Woes of the British in Helmand Province. Why Did the British Counterinsurgency Campaign Fail in Afghanistan?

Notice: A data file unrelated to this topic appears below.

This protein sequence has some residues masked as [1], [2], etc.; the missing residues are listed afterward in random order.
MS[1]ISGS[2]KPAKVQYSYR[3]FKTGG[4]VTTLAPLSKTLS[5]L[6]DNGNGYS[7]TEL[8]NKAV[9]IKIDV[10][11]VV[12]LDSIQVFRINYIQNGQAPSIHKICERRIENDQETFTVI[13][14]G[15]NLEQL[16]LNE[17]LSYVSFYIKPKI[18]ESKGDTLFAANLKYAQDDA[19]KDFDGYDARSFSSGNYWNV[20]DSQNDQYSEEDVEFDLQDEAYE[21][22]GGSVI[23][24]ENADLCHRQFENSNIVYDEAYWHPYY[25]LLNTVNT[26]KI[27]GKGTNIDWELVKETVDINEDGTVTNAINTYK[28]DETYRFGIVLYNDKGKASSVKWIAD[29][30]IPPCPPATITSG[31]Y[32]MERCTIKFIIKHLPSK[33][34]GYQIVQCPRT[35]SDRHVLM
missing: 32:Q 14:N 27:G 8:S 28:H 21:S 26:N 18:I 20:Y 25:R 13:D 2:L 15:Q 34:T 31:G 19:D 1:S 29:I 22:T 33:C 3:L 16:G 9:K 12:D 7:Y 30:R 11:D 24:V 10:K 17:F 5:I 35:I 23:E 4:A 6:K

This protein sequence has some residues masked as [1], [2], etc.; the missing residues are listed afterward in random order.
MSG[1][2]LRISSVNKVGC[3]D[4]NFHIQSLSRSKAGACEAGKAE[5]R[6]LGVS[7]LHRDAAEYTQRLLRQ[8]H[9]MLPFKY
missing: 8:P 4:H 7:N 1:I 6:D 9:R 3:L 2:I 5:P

Research Paper (undergraduate) from the year 2015 in the subject Sociology - War and Peace, Military, grade: 78, University of Portsmouth (School of Social Historical and Literary Studies), course: International Relations, language: English, abstract: At the heart of British counterinsurgency strategy is the 'hearts and minds' (HAM) campaign which seeks to create space to advance political solutions leading to peace and stability. However, British strategy, embedded in the Joint UK Plan for Afghanistan, failed to win 'hearts and minds' in Afghanistan and can be seen to have failed. This article defines failure as the inability to set the conditions for 'fostering the political process, establishing security, and stimulating economic development'. It seeks to analyse what went wrong: examining strategy, application of COIN principles, context and resources. The paper contends that the principles outlined by Robert Thompson (1966) are a prerequisite to the execution of a successful COIN. The paper asks: did COIN fail through a departure from Thompson's principles, or under-resourcing, or the political context in Afghanistan, or the impact of US and NATO roles, or all of these factors. After a thorough investigation the findings are clear: Although the Joint UK Plan for Afghanistan adopted Thompson's principles, the study has revealed complete departure from those classical principles, causing challenges for the British COIN. The study has also demonstrated that the British failed to win HAM in Helmand because they could not provide security to advance political solutions leading to peace and stability due to tactical mistakes, limited resources, incompetence of Karzai's government and ethnic undercurrents, the US counterterrorism mission, and the relationship between the Taliban and Pakistan. The British were demonstrably under-prepared, under-resourced, and lacked a clear and achievable strategy to deliver COIN success in Afghanistan. These factors indicate a departure from Thompson's principles, leading to a complete failure in Afghanistan. Born in Ghana, Divine S. K. Agbeti moved to the UK in 2005 and joined the British Army. As a soldier, he deployed to Iraq and Afghanistan, and later trained as a Combat Human Resource Administrator. He decided, in 2012, to pursue a full-time study at the University of Portsmouth and graduated with First Class Honours in International Relations. Following his excellent performance at Portsmouth, he gained a scholarship to study at the London School of Economics and Political Science (LSE) where he graduated with MSc International Relations (Research).
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